The other day I was traveling on a major highway as I was heading to a shopping center. I had five teenagers with me – my own four kids and a significant other. We were in the middle lane and the mini-van in front of us was slowly drifting. It would drift a bit right then correct, a bit left then correct. Sometimes it would go slightly over the line, sometimes a lot. Years ago I would have assumed that the person driving might have been drinking. This time I said to my car full of teens “I bet this person is texting and driving – watch them”. The teens acknowledged quickly that the car was definitely all over the place. I decided to speed up and pass this vehicle (much safer for us to have her behind us than in front of us). As we passed her, sure enough, this middle-aged looking woman was texting. I honked and we all stared at her as we passed. I hope she got the point. And yes, sure, maybe she was texting a dying relative, telling a sick child she was “on her way” to get them from school, or solidifying the best business deal of her life…but, in the end, she was being selfish, insensitive and unsafe. Not to mention was breaking the law. If anything was more important in that moment then her need to drive her car safely then she needed to pull off the highway, deal with the issue and then continue on her way.
The benefit I have is that I work with people who may have been injured by their own “it won’t happen to me” mentality, or by others that have caused horrible accidents driving like this. So, I drive with heightened awareness. And people I am sorry, but it is pretty obvious what you are doing when your head is anywhere but forward while you are operating a vehicle. I see several people a day texting or holding a phone to their ear while behind the wheel. It is still COMMON.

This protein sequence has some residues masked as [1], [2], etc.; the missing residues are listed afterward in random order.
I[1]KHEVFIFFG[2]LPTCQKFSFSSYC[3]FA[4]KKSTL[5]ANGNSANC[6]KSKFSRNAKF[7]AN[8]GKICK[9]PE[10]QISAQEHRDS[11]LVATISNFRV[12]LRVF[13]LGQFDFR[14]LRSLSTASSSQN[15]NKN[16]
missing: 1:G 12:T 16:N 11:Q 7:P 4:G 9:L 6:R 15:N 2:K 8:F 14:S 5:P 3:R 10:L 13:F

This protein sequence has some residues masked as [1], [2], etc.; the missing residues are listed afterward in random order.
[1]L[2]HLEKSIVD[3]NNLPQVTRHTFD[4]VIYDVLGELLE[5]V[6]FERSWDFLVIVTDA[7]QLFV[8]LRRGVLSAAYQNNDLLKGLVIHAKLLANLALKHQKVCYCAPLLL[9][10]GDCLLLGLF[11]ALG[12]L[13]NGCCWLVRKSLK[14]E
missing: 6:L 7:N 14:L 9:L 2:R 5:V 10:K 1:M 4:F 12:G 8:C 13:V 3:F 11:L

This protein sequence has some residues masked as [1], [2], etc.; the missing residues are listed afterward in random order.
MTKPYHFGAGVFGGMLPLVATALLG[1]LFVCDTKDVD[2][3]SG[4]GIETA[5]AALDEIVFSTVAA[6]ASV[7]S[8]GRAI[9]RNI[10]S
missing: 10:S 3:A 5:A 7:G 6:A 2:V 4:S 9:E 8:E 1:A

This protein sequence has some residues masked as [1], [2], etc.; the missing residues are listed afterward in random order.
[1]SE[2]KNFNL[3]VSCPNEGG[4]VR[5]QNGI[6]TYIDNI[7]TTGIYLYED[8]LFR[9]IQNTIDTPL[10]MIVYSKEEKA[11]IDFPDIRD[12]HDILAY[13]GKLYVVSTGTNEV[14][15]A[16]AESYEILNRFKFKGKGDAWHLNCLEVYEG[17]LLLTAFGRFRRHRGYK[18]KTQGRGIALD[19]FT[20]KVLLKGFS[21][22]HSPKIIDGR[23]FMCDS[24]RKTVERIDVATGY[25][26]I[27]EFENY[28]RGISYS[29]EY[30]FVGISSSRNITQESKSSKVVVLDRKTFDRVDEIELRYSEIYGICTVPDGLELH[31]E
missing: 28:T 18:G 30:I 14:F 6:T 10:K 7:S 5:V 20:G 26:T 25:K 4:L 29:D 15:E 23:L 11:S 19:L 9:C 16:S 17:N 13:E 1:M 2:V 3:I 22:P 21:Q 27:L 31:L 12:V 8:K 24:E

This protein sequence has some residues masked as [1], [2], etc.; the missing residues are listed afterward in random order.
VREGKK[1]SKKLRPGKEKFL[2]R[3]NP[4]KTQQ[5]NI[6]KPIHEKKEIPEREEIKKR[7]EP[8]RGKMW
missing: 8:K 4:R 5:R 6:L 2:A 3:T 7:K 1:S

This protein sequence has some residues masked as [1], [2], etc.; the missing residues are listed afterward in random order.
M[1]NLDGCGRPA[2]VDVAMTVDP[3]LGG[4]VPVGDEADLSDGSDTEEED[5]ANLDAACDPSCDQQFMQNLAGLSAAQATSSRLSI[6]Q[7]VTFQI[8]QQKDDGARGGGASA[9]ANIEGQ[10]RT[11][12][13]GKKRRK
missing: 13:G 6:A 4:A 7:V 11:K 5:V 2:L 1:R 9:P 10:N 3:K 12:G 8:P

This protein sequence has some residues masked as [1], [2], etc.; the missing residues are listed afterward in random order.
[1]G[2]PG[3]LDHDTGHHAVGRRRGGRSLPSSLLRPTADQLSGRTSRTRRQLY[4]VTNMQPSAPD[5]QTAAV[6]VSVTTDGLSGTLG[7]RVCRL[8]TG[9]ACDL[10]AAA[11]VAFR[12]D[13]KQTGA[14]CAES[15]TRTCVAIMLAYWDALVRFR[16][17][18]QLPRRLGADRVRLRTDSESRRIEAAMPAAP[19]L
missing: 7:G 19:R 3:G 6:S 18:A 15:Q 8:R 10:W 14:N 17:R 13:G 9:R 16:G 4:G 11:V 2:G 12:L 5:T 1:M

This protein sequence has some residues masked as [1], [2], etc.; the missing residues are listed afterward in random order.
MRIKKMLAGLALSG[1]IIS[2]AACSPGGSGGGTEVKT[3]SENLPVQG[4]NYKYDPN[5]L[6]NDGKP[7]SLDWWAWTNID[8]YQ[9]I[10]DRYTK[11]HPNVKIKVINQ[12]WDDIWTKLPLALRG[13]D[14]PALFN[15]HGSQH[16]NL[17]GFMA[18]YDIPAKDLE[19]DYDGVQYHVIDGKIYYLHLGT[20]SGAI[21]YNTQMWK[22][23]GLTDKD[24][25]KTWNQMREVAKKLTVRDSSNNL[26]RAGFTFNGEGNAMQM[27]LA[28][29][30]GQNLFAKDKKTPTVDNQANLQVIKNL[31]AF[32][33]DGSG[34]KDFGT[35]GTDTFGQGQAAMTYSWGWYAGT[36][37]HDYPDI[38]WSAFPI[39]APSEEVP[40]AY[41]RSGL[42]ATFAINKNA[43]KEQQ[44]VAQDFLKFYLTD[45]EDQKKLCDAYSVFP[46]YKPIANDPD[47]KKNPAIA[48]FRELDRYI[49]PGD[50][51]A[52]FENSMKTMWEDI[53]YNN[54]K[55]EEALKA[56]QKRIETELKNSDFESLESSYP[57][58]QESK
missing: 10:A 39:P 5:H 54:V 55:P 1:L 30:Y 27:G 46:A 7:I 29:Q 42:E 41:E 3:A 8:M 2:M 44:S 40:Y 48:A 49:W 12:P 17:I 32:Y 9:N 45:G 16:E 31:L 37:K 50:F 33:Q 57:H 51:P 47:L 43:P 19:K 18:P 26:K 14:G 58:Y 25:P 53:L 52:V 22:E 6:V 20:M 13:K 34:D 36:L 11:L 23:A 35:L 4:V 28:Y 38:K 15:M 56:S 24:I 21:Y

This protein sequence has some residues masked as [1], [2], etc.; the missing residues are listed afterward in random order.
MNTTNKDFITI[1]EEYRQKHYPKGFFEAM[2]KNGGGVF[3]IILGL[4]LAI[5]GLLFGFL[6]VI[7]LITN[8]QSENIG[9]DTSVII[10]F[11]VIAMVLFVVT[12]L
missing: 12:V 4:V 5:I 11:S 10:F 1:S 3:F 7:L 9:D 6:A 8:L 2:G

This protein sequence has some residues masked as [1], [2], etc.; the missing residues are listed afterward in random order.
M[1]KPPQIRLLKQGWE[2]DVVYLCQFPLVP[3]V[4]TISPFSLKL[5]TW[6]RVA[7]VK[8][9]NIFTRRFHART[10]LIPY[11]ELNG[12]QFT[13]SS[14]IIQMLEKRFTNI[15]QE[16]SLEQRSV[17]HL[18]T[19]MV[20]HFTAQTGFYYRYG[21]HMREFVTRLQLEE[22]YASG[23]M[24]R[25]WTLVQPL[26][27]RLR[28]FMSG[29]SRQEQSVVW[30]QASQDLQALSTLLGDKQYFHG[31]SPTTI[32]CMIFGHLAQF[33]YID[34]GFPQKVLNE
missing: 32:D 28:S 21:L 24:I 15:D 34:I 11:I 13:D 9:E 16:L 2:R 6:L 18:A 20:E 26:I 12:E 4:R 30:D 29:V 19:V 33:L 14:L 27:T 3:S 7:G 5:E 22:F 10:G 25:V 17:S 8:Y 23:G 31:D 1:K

I fully support these New Laws for Distracted Driving. I also would support any opportunity to have a passenger in my car take a photo or video of a distracted driver to post online or to fire off to Crime Stoppers to deter this type of behavior. I agree that “no text is worth a life” – even your own.
Results from an ongoing study on texting and driving by the Sudbury District Health Unit and Laurentian University have produced scary results, but researchers are optimistic these results put them closer to improving strategies to reduce this dangerous behaviour. Research shows: “They admit to doing it, but they feel bad about doing it, they know it’s wrong and they don’t feel safe when someone else is texting and driving. Learning that information gives us a bit of leverage to empower passengers to stand up and say, ‘No, this is wrong,’ against their peers.” Learn more about this research and the ongoing efforts to reduce texting and driving in the following article from the Sudbury Star.
It’s the newest and biggest craze in the digital world—Pokémon GO. An app that lets you play a video game, but gets you off the couch and out of the house. While there are health benefits to this new game, as discussed in the following from Forbes Magazine, there are dangers that must be taken into account. We remind you that distracted driving is one of the biggest causes of automobile accidents and that pedestrian deaths are on the rise in our cities. We encourage you to get out and reap the health benefits, but be cautious of your surroundings and NEVER play while driving.
Did you know that 40% of Acquired Brain Injuries are the result of an automobile accident? And, that texting while driving is basically like driving with your eyes closed for 5 full seconds? Distracted driving is a major cause of injury and fatalities on our roads. What better way to celebrate Brain Injury Awareness month than to take the pledge today. Say I Don’t to texting and driving by visiting idont.ca created by the Ontario Brain Injury Association.
Texting and driving has become one of the leading causes of accidents in Ontario. Take a look at the following from Pace Law Firm as they discuss this growing problem and how tougher laws that could help reduce distracted driving may be coming our way.
Did you know that “texting while driving is the same as driving blind for 5 seconds at a time.” (VA. Tech Transportation Institute)
Last month on the blog we discussed the dangers of texting and driving in our post “LOL…OMG…RIP” and during Brain Injury Awareness Month we felt it was important to reiterate the dangers of distracted driving. The Ontario Brain Injury Association (OBIA), has launched a website dedicated to the prevention of texting and driving. Check it out and sign the pledge to never text and drive.